Almost all Jews are aware that there are 613 mitzvoth in the Torah. What is less well known is the fact that there is no agreed upon list of these mitzvoth. The first actual list of the 613 mitzvoth did not appear until the 8th century and that list was severely criticized by the Rambam four centuries later. In the next generation the Ramban took issue with the Rambam on no less than 34 mitzvoth, and the debate of what to include in the list of mitzvoth has never been resolved. The Ramban (Sefer HaMitzvot , Shoresh 1) actually questions whether the notion of 613 mitzvoth represents mainstream rabbinic thinking, or rather represents a minority viewpoint.
Perhaps the most famous and glaring omission of the Rambam-something the Ramban is quick to point out and dispute-is the mitzvah to dwell in the land of Israel. There has been no end to the discussion as to why the Rambam omitted something which is, in the words of our Sages, "equal to all other mitzvoth in the Torah" ( Sifri, Devarim 12:29). What has often been overlooked in this fascinating discussion is that for something that may not even be a technical fulfillment of a mitzvah, the Rambam considered living in Israel to be of great importance. In his legal code, the Mishne Torah , the Rambam quotes such statements as, "whoever lives in Israel, his sins are forgiven"; "our great Sages would kiss the stones of the land and roll in its earth" and "one should always live in Israel, even in a city where the majority are idol worshippers and do not live outside the land even in a city full with Jews" (Laws of Kings, Chapter 5).
Unfortunately, this was no theoretical position. Throughout much of our history, Jewish communities were few and far between in Israel . When the Ramban arrived in Jerusalem in 1267, the situation was so pathetic there was not even a minyan to be found. How different it is today! That alone gives us much to be thankful for, and reason enough to rejoice.
While the Rambam's stress on the importance of living in Israel is based on a Talmudic passage ( Ketubot 110b), this seemingly contradicts another one of his rulings found in Hilchot Deot , the Laws of Knowledge (6:1). Recognizing the powerful effect our surroundings have on us, the Rambam rules that one must always live in an environment that is conducive to developing a Torah personality and lifestyle. If one's neighbours are corrupt, one must pick up and move to a better neighbourhood. If there are no better neighbourhoods, one should actually withdraw from society, and if the local community does not let one live alone in peace, the Rambam rules that one must move to a cave or the desert in order to escape the debilitating influences of society. Yet the same Rambam rules that it is preferable to live with idolaters in Israel than within a Torah community in exile . Surely living amongst idolaters in Israel is not a conducive environment in which to practice Judaism!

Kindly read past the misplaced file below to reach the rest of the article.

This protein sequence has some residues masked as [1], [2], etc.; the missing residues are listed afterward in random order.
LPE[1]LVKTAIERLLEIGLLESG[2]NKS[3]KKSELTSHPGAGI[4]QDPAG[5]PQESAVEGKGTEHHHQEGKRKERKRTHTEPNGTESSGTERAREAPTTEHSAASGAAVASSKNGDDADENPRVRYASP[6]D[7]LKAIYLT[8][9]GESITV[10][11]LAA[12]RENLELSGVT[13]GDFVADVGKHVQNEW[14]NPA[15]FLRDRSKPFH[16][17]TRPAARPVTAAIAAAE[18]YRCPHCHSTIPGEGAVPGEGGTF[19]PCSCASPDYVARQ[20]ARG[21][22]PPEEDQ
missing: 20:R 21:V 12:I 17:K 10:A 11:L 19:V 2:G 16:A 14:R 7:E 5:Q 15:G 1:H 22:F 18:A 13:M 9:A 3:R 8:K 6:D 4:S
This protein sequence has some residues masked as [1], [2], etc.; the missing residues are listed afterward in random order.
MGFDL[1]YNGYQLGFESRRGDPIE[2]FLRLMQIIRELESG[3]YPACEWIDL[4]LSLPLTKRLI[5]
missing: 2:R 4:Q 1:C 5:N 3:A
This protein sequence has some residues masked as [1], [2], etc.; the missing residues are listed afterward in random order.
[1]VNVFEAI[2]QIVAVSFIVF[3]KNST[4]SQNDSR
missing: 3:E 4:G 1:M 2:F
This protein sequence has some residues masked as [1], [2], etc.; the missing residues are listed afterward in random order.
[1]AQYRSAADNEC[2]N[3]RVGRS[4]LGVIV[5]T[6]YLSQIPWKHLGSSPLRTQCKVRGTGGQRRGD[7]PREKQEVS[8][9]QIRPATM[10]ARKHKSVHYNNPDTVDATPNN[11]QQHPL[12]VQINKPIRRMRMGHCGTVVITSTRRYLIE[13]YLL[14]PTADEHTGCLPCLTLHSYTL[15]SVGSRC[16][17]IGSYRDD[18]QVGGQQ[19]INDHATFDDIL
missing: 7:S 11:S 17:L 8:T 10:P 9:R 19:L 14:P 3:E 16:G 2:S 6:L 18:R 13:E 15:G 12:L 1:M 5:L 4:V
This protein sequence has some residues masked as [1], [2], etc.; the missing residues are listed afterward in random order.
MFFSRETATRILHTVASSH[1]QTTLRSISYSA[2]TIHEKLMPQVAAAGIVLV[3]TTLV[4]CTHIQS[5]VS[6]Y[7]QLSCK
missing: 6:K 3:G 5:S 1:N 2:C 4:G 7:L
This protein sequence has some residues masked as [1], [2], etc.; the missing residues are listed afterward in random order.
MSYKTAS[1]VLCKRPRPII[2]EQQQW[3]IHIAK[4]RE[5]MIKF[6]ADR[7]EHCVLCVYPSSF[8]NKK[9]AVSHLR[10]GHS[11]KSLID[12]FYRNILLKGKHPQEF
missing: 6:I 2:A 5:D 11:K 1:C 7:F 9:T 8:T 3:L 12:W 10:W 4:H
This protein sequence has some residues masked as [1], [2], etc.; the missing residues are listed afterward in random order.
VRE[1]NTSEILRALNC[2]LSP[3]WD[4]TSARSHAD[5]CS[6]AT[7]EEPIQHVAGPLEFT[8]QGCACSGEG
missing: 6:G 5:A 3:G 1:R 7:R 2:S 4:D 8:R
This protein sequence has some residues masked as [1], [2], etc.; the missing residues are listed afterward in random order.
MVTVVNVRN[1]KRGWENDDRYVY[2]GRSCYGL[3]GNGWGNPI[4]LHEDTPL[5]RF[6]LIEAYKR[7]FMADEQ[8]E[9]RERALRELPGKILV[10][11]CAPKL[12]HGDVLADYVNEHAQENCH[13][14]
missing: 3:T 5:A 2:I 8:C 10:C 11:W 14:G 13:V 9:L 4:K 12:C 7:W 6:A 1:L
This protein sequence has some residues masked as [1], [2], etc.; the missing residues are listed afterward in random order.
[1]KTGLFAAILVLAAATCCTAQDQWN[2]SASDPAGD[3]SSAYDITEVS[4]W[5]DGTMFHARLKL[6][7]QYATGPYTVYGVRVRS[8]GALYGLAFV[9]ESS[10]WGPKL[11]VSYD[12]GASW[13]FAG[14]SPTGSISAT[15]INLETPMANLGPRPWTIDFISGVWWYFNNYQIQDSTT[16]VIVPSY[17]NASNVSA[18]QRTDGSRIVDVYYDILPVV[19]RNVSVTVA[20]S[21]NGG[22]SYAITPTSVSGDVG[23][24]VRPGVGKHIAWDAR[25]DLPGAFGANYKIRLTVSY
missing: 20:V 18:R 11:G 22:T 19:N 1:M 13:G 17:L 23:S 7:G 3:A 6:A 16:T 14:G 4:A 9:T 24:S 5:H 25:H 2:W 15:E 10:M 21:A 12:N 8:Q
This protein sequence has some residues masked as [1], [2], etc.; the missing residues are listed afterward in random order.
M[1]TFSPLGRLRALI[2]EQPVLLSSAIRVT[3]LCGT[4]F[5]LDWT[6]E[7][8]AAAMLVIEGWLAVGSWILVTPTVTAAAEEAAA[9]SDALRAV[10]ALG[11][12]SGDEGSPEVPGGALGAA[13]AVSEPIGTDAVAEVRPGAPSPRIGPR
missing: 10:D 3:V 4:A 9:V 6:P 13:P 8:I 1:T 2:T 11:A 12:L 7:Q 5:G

While one may argue that living in Israel is so important that it supersedes the imperative of living in a Torah atmosphere, it appears that in reality, there is no contradiction to resolve. One must always live in an environment that is most conducive to a fully observant lifestyle, both in Israel and the Diaspora. Apparently, the Rambam feels that being in the land that G-d specifically chose for His beloved nation is the key factor that enables one to come closer to Torah. There is something inherent in the land itself that brings one closer to G-d. For some, this closeness to G-d is a living reality affecting their day to day lives. For many others, the connection is only on a subconscious level but it is there, nonetheless.
The unbelievable growth of Torah resulting from the establishment of the State of Israel is just one of many indicators that Israel and Torah go together. G-d is in the air; in the words of the Talmud the "air of Israel makes one wise"(Bava Batra 158b). In Israel , one breathes the presence of G-d, whether one wants to or not. Perhaps this is one reason that very few in Israel are apathetic about religion-views are expressed with extreme passion, as all know they are in a special land.
The Rambam's first and primary mitzvah on his list of 613 is to know that there is a G-d. The Mishne Torah begins with the ruling that the knowledge of G-d is the "foundation of foundations and pillar of wisdom". What better place to get to know G-d and learn His wisdom than the land of Israel , the land that "the eyes of G-d your Lord are on it at all times" (Devarim 11:12). May we merit dwelling there in peace.